The U.S. Air Force did not want to approve a $14 million solar energy project by Honeywell. The Air Force manager cited bad experiences with others. Ranjit, the Honeywell point person, commiserated. “If I were in your shoes, I would feel the same way,” she said. The AF manager started listening.
Ranjit first differentiated Honeywell’s product. Then she proposed a much more incremental project, $200,000, as a test. Finally, she said that a senior Honeywell official would show up at the dedication if the first increment worked, praising the manager. Project accepted. If you validate their perceptions, they will start listening and be more persuadable.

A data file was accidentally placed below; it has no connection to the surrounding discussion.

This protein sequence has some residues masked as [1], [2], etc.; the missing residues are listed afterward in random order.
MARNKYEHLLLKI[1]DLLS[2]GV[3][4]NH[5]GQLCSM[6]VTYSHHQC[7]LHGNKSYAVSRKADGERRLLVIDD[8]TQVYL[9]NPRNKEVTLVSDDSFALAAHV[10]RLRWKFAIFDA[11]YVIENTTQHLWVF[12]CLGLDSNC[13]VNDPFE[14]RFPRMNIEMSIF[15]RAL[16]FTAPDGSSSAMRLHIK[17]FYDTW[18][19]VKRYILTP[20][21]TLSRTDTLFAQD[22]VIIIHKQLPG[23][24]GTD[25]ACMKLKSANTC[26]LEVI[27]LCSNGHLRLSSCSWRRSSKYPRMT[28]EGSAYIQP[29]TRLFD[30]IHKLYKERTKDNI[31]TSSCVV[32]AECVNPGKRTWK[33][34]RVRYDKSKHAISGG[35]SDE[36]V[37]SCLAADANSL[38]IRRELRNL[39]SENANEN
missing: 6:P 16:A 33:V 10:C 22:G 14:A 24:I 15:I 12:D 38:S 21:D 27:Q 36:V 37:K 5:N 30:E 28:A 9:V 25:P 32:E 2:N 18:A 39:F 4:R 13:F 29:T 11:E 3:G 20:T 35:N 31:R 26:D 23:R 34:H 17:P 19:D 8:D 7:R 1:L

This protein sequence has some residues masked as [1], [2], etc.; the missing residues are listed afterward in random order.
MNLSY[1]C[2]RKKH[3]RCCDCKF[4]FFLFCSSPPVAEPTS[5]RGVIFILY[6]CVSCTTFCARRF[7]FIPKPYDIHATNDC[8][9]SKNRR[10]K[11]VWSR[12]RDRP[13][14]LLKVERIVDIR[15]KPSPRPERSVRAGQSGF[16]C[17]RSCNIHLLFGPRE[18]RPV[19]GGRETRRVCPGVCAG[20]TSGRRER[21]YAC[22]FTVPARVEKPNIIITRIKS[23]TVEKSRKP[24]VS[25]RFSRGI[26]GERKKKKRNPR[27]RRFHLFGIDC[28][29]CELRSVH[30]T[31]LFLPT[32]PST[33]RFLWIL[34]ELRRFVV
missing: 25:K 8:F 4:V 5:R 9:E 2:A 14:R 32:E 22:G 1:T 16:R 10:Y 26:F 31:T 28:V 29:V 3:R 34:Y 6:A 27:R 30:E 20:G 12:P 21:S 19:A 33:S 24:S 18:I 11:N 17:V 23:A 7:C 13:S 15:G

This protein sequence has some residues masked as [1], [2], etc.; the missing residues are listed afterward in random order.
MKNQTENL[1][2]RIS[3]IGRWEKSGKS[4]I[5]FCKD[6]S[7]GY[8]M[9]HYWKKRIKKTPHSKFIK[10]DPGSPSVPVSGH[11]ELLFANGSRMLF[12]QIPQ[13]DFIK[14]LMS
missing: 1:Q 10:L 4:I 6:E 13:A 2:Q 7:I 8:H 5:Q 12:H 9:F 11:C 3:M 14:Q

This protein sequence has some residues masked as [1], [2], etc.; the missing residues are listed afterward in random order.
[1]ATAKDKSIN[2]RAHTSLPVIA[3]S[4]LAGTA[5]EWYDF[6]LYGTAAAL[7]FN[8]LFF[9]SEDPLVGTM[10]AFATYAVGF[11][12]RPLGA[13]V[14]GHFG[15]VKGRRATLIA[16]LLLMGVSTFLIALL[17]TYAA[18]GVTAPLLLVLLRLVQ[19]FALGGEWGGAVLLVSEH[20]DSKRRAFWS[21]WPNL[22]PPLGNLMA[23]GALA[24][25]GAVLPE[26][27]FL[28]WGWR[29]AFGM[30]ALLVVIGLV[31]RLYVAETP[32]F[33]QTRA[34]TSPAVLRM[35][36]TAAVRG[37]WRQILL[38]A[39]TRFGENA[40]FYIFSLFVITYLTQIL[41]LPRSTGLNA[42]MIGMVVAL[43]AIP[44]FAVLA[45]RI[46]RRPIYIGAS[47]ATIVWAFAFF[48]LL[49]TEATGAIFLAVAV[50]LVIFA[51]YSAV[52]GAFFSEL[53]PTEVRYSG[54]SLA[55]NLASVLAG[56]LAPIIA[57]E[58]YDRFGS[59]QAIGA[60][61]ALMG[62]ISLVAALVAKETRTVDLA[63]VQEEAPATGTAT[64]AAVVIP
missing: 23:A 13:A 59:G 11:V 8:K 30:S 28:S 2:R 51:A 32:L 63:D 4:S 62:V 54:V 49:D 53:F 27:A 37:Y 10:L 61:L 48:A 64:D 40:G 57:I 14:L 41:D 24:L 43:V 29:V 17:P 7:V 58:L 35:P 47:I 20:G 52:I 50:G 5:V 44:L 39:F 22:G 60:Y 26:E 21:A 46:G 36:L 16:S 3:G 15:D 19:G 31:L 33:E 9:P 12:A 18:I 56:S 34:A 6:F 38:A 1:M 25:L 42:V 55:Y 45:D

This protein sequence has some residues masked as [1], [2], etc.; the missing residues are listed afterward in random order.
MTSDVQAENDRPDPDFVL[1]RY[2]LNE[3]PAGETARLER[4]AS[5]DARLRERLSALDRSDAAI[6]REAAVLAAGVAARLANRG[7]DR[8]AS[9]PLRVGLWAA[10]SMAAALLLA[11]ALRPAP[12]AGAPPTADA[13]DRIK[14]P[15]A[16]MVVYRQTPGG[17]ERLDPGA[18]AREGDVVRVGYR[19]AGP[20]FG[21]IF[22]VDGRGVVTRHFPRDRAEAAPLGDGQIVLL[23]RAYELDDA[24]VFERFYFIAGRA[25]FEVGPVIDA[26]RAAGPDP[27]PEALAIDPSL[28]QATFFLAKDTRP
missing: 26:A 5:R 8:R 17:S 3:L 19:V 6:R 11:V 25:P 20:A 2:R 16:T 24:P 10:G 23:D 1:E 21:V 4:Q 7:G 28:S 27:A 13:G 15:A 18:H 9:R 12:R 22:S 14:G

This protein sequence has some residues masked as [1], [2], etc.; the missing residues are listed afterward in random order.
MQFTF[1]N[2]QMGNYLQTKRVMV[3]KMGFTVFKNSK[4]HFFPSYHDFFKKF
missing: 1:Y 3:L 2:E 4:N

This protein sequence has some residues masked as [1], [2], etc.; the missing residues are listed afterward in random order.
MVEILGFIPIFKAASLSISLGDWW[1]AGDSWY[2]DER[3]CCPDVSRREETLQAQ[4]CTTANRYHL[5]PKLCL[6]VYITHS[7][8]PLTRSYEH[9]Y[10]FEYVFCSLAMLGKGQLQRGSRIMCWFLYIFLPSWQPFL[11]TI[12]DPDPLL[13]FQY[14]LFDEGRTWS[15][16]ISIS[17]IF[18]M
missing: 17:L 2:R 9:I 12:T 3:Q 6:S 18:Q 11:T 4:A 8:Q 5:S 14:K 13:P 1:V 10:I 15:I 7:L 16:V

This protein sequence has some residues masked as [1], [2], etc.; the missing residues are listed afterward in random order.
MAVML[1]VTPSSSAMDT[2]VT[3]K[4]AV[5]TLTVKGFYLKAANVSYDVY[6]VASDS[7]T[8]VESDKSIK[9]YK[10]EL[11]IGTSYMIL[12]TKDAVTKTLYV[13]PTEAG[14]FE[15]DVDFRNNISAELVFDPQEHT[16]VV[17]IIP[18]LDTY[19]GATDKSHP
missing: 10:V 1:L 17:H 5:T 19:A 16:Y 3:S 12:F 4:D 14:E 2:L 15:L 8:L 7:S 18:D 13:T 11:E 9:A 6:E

If you suggest something incremental, they will have less risk and fear. If you bring in something or someone to make them look good, you’ve met their needs. Again: small changes, big difference.